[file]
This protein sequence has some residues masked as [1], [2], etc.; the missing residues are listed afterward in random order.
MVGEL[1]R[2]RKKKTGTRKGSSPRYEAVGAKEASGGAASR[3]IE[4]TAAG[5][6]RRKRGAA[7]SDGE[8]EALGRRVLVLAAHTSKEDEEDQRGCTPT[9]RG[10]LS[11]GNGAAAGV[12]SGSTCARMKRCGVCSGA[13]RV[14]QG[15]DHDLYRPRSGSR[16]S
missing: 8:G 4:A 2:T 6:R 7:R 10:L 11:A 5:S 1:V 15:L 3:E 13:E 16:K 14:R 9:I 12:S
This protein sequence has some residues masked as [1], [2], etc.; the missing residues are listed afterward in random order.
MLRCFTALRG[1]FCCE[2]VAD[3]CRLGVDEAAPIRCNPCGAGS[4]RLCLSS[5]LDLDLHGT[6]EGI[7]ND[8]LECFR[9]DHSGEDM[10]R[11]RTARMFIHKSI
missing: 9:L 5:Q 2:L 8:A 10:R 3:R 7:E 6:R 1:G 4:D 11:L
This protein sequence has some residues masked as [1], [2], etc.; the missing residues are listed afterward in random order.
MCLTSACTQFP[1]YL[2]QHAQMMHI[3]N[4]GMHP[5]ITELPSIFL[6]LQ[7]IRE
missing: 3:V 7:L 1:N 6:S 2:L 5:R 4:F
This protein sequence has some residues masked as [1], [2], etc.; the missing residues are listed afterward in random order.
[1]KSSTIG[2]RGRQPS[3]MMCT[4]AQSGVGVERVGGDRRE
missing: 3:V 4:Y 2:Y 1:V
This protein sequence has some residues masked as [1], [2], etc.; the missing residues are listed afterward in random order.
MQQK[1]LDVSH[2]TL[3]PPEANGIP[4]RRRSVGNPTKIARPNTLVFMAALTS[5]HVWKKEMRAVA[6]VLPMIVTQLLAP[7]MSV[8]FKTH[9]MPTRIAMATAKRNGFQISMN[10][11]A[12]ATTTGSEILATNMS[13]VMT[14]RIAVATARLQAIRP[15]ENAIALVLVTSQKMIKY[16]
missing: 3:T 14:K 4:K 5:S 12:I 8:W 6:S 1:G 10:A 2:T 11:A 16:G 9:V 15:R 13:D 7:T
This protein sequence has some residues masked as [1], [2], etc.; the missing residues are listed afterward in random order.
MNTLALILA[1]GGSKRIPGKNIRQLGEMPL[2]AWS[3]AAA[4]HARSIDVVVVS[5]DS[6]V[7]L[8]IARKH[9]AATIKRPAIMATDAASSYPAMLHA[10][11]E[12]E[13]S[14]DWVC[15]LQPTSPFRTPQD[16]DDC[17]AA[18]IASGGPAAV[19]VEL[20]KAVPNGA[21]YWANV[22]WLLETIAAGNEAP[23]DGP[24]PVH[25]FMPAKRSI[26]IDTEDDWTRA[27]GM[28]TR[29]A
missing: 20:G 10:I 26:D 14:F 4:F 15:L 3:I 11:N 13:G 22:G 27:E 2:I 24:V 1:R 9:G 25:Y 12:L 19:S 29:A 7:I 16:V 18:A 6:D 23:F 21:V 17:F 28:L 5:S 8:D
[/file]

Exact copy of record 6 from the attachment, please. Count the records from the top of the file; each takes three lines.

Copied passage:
This protein sequence has some residues masked as [1], [2], etc.; the missing residues are listed afterward in random order.
MNTLALILA[1]GGSKRIPGKNIRQLGEMPL[2]AWS[3]AAA[4]HARSIDVVVVS[5]DS[6]V[7]L[8]IARKH[9]AATIKRPAIMATDAASSYPAMLHA[10][11]E[12]E[13]S[14]DWVC[15]LQPTSPFRTPQD[16]DDC[17]AA[18]IASGGPAAV[19]VEL[20]KAVPNGA[21]YWANV[22]WLLETIAAGNEAP[23]DGP[24]PVH[25]FMPAKRSI[26]IDTEDDWTRA[27]GM[28]TR[29]A
missing: 20:G 10:I 26:D 14:F 4:F 15:L 3:I 11:N 13:G 22:G 27:E 2:I 24:V 1:R 9:G 25:Y 12:L 19:S 29:A 7:I 16:V 18:A 6:D 23:F 21:V 17:F 28:L 5:S 8:D